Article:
Researchers recently found a way to tell an endangered mouse from a lookalike species that’s not at risk. The finding, in turn, can help with the endangered species’ conservation.
The salt marsh harvest mouse (Reithrodontomys raviventris), only found along the San Francisco Bay, has a relatively small geographic range, restricted to salt and brackish coastal marshes. One of the first species listed under the Endangered Species Act, the mouse has a doppelganger—the western harvest mouse (Reithrodontomys megalotis). That species is closely related to the salt marsh harvest mouse, but it is abundant and has a massive range.
“To most people, when you hold the two mice together, they’ll have a really hard time differentiating between them,” said Mark Statham, an associate researcher at the University of California Davis. “Because of issues with trying to differentiate between two species, this could give a false impression of how the endangered species is doing.”
There are two different subspecies of salt marsh harvest mice. One is in the north along the San Pablo and Suisun bays. The other is in the south, around the San Francisco Bay. Previous methods to identify the southern subspecies did not work very well. After conducting a genetic study, Statham found that they worked as well as flipping a coin. “Because of that, we have been reliant on genetics to differentiate between the species,” he said.
Statham, who led a study on a different method to distinguish the species published in the California Fish and Wildlife Journal, and his colleagues went into the field and trapped southern salt marsh harvest mice at 14 sites throughout their range, measuring 10 different characteristics, like size, tail length, body weight and fur color characteristics. Then, they took a genetic sample to confirm the species.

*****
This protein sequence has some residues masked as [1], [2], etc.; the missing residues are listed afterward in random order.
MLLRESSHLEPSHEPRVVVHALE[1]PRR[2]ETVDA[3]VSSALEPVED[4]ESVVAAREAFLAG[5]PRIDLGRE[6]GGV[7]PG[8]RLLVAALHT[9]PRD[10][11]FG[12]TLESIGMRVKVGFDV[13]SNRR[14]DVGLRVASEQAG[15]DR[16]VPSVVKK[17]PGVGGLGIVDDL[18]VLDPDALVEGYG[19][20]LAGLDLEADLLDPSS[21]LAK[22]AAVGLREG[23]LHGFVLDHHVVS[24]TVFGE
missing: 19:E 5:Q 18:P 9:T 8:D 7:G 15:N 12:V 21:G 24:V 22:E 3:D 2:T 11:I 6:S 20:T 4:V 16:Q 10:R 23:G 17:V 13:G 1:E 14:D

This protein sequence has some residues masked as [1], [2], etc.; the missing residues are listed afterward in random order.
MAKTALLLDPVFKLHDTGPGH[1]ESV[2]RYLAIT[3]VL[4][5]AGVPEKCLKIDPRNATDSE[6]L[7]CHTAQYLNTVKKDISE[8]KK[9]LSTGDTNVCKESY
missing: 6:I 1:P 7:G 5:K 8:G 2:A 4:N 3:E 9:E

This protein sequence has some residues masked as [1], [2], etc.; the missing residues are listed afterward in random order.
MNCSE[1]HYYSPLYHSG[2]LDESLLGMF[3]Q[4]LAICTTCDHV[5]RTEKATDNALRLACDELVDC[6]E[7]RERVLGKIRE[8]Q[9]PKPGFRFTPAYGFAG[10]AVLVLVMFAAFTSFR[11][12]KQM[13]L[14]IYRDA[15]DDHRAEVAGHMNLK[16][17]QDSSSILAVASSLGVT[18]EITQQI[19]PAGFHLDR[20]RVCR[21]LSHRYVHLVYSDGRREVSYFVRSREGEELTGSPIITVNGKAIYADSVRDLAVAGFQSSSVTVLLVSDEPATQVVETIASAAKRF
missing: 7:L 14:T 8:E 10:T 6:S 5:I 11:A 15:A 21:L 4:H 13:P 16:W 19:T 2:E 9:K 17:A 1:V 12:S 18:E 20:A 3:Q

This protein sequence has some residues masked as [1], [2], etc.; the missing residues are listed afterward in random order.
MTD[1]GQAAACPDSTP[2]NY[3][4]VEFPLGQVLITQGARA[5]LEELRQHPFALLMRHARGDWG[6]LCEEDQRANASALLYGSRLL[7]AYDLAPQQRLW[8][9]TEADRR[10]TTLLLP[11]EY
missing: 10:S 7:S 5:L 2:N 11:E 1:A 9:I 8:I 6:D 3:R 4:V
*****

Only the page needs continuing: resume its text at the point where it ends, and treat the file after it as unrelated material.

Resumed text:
After conducting conventional statistical analyses and using a machine learning approach, they found a couple key features they could use to tell the species apart. Unlike their abundant relatives, southern salt marsh harvest mice had reddish bellies and tan tails.
Statham was surprised by the findings. “We took all these measurements and things at the start of the work, and I was really not sure if we were going to be able to come up with a method to differentiate between the two,” he said. “I thought nearly all of them have overlap.”
Using this information, they designed a decision tree—a type of morphological key—to simply and accurately identify harvest mice species in the field. “By taking these steps and sequentially asking these questions, we were able to get 94% of mice with 99% accuracy,” he said.
This new information is already being applied by the California Department of Fish and Wildlife, Statham said. But it would be helpful for consulting firms to use this information, too, he said, when they’re involved in construction projects and other habitat modifications in salt marshes that could impact the species.
|Dana Kobilinsky is associate editor at The Wildlife Society. Contact her at firstname.lastname@example.org with any questions or comments about her article. You can follow her on Twitter at @DanaKobi.|
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